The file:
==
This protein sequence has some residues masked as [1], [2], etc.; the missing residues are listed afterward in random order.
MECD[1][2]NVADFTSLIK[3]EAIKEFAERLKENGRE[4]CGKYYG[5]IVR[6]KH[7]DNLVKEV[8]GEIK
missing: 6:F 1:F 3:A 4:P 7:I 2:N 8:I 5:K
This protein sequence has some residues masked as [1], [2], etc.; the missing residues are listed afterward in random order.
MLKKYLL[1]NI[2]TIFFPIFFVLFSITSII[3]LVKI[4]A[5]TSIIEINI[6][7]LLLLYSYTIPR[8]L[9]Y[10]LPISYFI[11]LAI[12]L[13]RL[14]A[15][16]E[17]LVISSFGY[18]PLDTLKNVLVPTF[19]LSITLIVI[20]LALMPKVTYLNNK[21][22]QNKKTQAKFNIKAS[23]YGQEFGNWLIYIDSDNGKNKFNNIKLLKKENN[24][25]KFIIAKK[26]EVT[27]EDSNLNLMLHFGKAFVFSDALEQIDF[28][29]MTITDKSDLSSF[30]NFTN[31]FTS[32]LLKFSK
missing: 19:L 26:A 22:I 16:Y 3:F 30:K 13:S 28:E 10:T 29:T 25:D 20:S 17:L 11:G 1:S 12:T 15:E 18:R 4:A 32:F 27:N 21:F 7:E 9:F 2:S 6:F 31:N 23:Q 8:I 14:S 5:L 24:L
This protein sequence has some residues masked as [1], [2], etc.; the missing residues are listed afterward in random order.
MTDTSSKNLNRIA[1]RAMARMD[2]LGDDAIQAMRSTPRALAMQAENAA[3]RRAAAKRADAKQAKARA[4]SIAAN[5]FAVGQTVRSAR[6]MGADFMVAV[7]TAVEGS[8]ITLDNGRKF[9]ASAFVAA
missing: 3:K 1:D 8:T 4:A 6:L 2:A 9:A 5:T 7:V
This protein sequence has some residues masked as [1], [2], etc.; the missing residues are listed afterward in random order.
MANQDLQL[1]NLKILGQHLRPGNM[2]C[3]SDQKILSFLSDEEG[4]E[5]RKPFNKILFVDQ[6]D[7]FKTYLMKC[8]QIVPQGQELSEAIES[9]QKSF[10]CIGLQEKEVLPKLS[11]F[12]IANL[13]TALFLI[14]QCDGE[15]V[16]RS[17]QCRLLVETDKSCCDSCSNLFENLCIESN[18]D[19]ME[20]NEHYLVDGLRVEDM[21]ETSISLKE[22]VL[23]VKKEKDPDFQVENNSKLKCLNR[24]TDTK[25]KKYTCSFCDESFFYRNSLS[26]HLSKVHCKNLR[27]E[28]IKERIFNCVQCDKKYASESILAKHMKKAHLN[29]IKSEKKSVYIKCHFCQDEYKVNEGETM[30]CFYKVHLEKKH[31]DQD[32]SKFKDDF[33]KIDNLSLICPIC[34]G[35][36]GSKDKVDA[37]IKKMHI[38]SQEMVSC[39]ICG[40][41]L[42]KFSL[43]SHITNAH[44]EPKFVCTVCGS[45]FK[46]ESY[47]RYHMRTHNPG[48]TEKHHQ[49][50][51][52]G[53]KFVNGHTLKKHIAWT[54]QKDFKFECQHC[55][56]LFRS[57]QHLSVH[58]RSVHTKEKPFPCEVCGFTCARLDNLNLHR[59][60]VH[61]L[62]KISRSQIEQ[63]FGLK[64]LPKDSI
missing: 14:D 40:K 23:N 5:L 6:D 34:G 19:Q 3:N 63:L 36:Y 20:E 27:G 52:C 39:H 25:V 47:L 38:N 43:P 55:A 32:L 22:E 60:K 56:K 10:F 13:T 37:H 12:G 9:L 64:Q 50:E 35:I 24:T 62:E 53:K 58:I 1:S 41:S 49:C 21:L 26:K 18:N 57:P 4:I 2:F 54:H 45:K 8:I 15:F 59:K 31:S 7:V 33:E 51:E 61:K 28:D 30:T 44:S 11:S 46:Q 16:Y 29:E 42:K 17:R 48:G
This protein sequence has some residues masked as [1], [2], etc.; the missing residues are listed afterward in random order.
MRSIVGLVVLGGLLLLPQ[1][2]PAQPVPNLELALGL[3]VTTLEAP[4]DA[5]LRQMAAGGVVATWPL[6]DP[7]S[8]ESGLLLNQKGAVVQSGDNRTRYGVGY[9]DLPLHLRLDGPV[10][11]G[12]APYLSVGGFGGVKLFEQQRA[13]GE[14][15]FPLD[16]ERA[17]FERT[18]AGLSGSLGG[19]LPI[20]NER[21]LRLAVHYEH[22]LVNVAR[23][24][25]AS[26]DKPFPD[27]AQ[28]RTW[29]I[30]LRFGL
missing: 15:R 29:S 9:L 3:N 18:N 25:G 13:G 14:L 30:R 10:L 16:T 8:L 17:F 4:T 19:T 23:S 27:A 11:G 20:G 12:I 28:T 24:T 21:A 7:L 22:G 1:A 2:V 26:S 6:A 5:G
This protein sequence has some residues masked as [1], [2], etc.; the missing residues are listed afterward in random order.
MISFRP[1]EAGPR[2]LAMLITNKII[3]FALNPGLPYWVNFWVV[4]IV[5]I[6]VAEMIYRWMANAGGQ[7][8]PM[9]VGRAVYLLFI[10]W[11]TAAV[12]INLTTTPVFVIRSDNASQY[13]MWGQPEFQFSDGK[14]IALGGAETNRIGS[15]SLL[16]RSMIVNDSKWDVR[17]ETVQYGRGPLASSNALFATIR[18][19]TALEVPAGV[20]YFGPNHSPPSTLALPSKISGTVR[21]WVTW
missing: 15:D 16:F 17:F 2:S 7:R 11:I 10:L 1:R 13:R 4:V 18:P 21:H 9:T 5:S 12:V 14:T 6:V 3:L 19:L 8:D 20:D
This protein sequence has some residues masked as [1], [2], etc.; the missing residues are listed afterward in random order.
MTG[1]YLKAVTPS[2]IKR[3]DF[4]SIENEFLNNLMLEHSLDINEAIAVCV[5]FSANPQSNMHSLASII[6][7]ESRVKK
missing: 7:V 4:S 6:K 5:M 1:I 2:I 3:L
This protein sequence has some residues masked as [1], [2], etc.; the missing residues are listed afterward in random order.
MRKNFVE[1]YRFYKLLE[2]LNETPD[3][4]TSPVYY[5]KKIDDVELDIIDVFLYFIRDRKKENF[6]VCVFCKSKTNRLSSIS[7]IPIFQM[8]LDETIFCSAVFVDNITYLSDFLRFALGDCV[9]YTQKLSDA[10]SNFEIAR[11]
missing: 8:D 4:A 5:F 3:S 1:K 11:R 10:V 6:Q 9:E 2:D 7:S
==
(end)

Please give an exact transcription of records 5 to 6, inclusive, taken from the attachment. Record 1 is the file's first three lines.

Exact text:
This protein sequence has some residues masked as [1], [2], etc.; the missing residues are listed afterward in random order.
MRSIVGLVVLGGLLLLPQ[1][2]PAQPVPNLELALGL[3]VTTLEAP[4]DA[5]LRQMAAGGVVATWPL[6]DP[7]S[8]ESGLLLNQKGAVVQSGDNRTRYGVGY[9]DLPLHLRLDGPV[10][11]G[12]APYLSVGGFGGVKLFEQQRA[13]GE[14][15]FPLD[16]ERA[17]FERT[18]AGLSGSLGG[19]LPI[20]NER[21]LRLAVHYEH[22]LVNVAR[23][24][25]AS[26]DKPFPD[27]AQ[28]RTW[29]I[30]LRFGL
missing: 15:R 29:S 9:L 3:N 18:N 25:G 13:G 14:L 30:R 10:L 16:T 8:L 17:F 4:T 19:T 23:S 27:A 11:G 20:G 12:I 28:T 24:T 21:A 7:L 22:G 1:A 2:V 26:S 6:A 5:G
This protein sequence has some residues masked as [1], [2], etc.; the missing residues are listed afterward in random order.
MISFRP[1]EAGPR[2]LAMLITNKII[3]FALNPGLPYWVNFWVV[4]IV[5]I[6]VAEMIYRWMANAGGQ[7][8]PM[9]VGRAVYLLFI[10]W[11]TAAV[12]INLTTTPVFVIRSDNASQY[13]MWGQPEFQFSDGK[14]IALGGAETNRIGS[15]SLL[16]RSMIVNDSKWDVR[17]ETVQYGRGPLASSNALFATIR[18][19]TALEVPAGV[20]YFGPNHSPPSTLALPSKISGTVR[21]WVTW
missing: 15:D 16:F 17:F 2:S 7:R 11:I 10:L 1:R 13:R 4:V 18:P 21:H 9:T 5:S 12:V 14:T 6:V 3:L 19:L 8:D 20:D